Following the widespread assumption that a majority of ubiquitous marine microplastic particles originate from land-based sources, recent studies identify rivers as important pathways for microplastic particles (MPP) to the oceans. Yet a detailed understanding of the underlying processes and dominant sources is difficult to obtain with the existing accurate but extremely time-consuming methods available for the identification of MPP.
Thus in the presented study, a novel approach applying short-wave infrared imaging spectroscopy for the quick and semi-automated identification of MPP is applied in combination with a multitemporal survey concept. Volume-reduced surface water samples were taken from transects at ten points along a major watercourse running through the South of Berlin, Germany, on six dates. After laboratory treatment, the samples were filtered onto glass fiber filters, scanned with an imaging spectrometer and analyzed by image processing.
The presented method allows to count MPP, classify the plastic types and determine particle sizes. At the present stage of development particles larger than 450 μm in diameter can be identified and a visual validation showed that the results are reliable after a subsequent visual final check of certain typical error types. Therefore, the method has the potential to accelerate microplastic identification by complementing FTIR and Raman microspectroscopy. Technical advancements (e.g. new lens) will allow lower detection limits and a higher grade of automatization in the near future.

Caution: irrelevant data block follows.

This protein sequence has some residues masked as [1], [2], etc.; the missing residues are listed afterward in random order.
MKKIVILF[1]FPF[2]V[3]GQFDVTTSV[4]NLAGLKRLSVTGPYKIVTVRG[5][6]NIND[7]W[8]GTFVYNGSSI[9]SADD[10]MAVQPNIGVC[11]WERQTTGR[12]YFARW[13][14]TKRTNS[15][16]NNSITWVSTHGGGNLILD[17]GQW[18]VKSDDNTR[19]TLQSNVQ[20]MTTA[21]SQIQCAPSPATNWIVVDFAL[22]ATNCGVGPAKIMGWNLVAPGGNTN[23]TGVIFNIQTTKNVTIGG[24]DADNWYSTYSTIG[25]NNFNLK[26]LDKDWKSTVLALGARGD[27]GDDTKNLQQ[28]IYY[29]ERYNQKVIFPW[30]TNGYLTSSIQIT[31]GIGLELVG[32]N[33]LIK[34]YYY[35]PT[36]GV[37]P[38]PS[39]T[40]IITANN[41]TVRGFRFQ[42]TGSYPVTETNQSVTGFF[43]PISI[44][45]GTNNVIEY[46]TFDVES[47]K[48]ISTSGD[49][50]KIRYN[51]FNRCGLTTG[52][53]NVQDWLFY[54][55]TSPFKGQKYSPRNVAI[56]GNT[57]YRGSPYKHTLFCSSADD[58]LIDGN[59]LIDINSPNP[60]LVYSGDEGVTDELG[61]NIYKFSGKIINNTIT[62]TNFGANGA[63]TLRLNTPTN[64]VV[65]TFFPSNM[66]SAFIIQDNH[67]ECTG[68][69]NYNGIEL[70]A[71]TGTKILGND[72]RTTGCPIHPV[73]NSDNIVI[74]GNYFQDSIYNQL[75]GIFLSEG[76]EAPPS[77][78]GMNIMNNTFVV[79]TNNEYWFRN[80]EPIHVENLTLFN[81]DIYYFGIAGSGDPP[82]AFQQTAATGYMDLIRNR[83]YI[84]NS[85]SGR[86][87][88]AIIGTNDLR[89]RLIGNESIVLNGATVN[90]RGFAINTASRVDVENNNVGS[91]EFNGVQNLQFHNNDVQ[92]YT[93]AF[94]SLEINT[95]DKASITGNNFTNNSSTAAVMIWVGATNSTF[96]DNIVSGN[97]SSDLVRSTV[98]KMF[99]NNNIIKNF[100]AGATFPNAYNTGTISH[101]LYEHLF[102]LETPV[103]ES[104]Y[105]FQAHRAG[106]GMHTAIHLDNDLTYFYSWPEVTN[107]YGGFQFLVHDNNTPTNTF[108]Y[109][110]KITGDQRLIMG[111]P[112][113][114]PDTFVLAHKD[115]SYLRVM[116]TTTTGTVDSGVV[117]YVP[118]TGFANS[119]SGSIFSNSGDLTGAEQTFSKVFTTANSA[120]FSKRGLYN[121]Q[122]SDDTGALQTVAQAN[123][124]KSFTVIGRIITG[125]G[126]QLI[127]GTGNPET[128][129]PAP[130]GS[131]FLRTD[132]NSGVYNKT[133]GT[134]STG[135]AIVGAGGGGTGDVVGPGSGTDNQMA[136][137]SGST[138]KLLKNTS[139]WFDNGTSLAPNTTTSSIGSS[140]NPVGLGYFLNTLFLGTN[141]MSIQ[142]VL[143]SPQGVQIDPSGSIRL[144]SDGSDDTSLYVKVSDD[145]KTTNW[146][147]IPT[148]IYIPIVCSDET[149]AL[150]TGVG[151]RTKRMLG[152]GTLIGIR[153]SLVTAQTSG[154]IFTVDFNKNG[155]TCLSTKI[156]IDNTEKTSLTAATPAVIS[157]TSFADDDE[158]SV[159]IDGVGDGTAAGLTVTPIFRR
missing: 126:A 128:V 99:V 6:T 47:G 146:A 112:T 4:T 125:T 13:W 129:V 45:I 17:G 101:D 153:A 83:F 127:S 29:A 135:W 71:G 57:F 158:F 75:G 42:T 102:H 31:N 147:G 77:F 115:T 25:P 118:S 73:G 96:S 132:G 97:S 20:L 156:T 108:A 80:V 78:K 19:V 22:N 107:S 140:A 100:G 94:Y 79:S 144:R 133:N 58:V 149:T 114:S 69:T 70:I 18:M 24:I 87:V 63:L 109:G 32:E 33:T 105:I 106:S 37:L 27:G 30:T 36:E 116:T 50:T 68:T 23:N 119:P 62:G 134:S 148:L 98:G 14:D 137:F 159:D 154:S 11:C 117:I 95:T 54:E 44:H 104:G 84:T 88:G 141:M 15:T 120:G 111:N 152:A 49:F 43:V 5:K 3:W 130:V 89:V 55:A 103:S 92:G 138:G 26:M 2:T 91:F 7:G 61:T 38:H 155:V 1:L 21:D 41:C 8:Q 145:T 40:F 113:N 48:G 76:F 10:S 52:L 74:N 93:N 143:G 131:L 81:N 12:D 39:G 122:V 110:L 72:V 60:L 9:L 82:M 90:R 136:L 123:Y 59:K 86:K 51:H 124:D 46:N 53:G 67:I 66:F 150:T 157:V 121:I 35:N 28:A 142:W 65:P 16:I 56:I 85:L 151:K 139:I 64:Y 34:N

The resulting microplastic concentrations in the water samples are discussed in a spatio-temporal context with respect to the influence (i) of urban areas, (ii) of effluents of three major Berlin wastewater treatment plants discharging into the canal and (iii) of precipitation events. Microplastic concentrations were higher downstream of the urban area and after precipitation. An increase in microplastic concentrations was discernible for the wastewater treatment plant located furthest upstream though not for the other two.
The paper provides new insights into marine environments and human activities and suggests plastic waste should be controlled through laws that regulate waste sources and plastic additives in order to solve the problem of plastic accumulation in the oceans.
The paper strengthens the evidence that microplastics are present in the studied biota, suggesting that they are transferred between trophic levels through the interconnected food chain/web. The presence of micro plastics in fish guts highlights the need for further research on processing interventions for reducing microplastic contamination.
PPE (face masks and gloves) were surveyed at six Indian beaches. There were 496 PPE counted with an average density of 1.08 × 10−3 PPE m−2. Previous studies found similar PPE density. Face masks accounted for 98.39% of all PPE recorded, while gloves accounted for only 1.61%. As a result of the increase in vaccination[…]
The research seeks to depict and reduce marine plastic pollution in India. A GIS map has been created to show plastic input from different river basins. In order to address the challenges of marine litter in India, a guiding model has been developed. According to the predictive model, India produces 536 thousand tons of municipal[…]
Plastic research, policies, waste management, socioeconomics, challenges, and opportunities are discussed. Marine plastic studies have focused on a few locations, providing information on distribution and interactions with organisms. In addition to scientific investigation, enforcement, improvisation, and, if necessary, framing new policies, integrated technologies to manage plastic waste are essential.